USA TODAY Sports activities’ Paul Myerberg breaks down the most recent Amway Coaches Ballot.


In a while after Jimbo Fisher’s choice to take Texas A&M’s mega-offer to depart Florida State, there was once a cringeworthy second that had not anything to do with cowboy boots or the numbers on his contract. As an alternative, it was once on degree with John Sharp, the chancellor of the Texas A&M College Gadget, who passed Fisher a duplicate of a countrywide championship trophy with a date to be crammed in later. 

“I’m hoping I fill in a pair!” Fisher answered, drawing uproarious applause from the target market and chuckles from many corners of school soccer. 

The unearned conceitedness with which Texas A&M carries itself has lengthy been an issue of fascination and mock amongst its competitors. No one within the recreation is healthier at spending like Alabama whilst profitable like Missouri, and the verdict in past due 2017 to throw a 10-year, $75 million contract at Fisher was once both going to modify that narrative perpetually or be remembered as the largest boondoggle within the historical past of school sports activities.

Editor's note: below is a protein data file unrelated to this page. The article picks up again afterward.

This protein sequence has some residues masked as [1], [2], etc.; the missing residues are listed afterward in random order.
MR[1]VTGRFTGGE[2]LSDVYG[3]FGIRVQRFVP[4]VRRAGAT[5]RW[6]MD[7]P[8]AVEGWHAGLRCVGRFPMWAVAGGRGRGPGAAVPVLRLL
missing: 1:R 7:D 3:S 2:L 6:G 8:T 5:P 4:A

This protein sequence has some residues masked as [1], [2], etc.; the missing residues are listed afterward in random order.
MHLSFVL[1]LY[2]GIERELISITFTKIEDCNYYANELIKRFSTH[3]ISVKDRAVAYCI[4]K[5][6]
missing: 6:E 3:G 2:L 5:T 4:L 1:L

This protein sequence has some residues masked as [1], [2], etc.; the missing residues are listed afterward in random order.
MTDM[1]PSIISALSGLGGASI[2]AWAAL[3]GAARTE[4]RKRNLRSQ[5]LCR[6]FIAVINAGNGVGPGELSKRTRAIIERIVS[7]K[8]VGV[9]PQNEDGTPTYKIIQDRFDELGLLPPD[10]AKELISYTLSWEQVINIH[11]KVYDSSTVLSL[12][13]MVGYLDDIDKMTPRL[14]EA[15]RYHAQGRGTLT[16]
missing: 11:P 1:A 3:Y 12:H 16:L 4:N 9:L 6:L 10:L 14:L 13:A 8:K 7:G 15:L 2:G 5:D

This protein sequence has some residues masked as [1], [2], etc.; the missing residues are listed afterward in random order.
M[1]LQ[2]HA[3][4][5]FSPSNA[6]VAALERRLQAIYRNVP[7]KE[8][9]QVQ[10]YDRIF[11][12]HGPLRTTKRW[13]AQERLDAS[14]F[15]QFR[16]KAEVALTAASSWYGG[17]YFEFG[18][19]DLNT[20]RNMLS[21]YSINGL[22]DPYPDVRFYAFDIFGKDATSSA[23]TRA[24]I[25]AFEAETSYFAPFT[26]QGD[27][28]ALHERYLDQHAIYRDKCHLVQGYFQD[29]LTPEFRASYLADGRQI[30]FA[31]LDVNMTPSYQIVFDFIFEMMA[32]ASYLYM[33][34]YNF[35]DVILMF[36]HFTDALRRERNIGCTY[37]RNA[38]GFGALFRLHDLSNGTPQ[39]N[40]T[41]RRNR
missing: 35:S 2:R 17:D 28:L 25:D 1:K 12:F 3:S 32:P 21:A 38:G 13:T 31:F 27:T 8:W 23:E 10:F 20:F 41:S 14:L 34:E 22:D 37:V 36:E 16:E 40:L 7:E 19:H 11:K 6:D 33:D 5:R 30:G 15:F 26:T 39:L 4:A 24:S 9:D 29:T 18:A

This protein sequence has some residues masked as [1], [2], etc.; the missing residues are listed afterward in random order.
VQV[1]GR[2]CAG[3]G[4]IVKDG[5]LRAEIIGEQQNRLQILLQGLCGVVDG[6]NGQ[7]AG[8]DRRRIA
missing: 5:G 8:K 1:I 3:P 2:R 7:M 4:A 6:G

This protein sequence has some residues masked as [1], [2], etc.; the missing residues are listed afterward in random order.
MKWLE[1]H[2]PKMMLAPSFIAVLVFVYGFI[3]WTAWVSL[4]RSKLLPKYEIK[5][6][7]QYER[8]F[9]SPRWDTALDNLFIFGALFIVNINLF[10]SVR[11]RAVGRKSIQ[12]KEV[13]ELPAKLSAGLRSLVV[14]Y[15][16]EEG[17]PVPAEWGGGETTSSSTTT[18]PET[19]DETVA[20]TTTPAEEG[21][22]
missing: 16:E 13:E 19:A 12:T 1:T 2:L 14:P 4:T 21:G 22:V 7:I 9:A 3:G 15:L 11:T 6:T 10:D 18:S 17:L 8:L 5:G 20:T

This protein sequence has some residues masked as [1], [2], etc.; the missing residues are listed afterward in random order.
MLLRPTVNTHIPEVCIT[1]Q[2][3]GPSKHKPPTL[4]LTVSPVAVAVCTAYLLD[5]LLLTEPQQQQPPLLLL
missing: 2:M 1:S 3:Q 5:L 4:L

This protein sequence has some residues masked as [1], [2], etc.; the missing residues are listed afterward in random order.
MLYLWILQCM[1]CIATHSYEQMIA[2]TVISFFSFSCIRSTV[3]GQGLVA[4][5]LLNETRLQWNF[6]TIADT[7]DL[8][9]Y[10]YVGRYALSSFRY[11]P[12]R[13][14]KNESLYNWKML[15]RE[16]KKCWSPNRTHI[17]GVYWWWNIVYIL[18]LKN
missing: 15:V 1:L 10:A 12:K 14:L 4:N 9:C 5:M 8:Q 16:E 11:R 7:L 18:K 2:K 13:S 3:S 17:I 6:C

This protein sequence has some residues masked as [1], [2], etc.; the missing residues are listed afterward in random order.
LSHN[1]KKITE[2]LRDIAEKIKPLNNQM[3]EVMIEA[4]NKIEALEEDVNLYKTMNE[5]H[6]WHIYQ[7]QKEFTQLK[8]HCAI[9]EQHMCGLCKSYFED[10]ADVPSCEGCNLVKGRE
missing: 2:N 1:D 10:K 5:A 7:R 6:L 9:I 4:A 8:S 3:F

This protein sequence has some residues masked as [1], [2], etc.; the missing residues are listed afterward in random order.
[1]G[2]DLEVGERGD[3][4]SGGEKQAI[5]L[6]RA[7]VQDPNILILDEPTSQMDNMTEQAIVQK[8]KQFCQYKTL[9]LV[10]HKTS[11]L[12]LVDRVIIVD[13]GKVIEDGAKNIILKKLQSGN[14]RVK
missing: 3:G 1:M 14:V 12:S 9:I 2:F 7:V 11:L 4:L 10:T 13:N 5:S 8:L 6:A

Greater than two years in, although, perhaps there’s a brand new bar for Fisher that may be fairer and extra informative than a college president turning in a faux trophy: Are you a risk to Alabama’s supremacy within the SEC or no longer?

Let’s be actual. The solution to that, as the 2 techniques get ready to play Saturday in Tuscaloosa, isn’t. And it doesn’t appear specifically shut.

In Fisher’s first two seasons, the Aggies misplaced to Alabama by way of 22 and 19 issues, neither of that have been aggressive at any level in the second one part. Regardless of Texas A&M’s present No. 13 rating within the Amway Coaches Ballot, it’s going to input this yr’s assembly as kind of an 18-point underdog. Till confirmed differently, Texas A&M is simply every other garden-variety SEC opponent for Alabama, no longer a rival like LSU or Auburn or perhaps a threat like Ole Omit a handful of years in the past underneath Hugh Freeze. For the ones folks observing, is it even thought to be a large recreation? Since Johnny Manziel’s flip as a short lived disrupter, the cumulative rating of the following seven conferences stands at 252-107.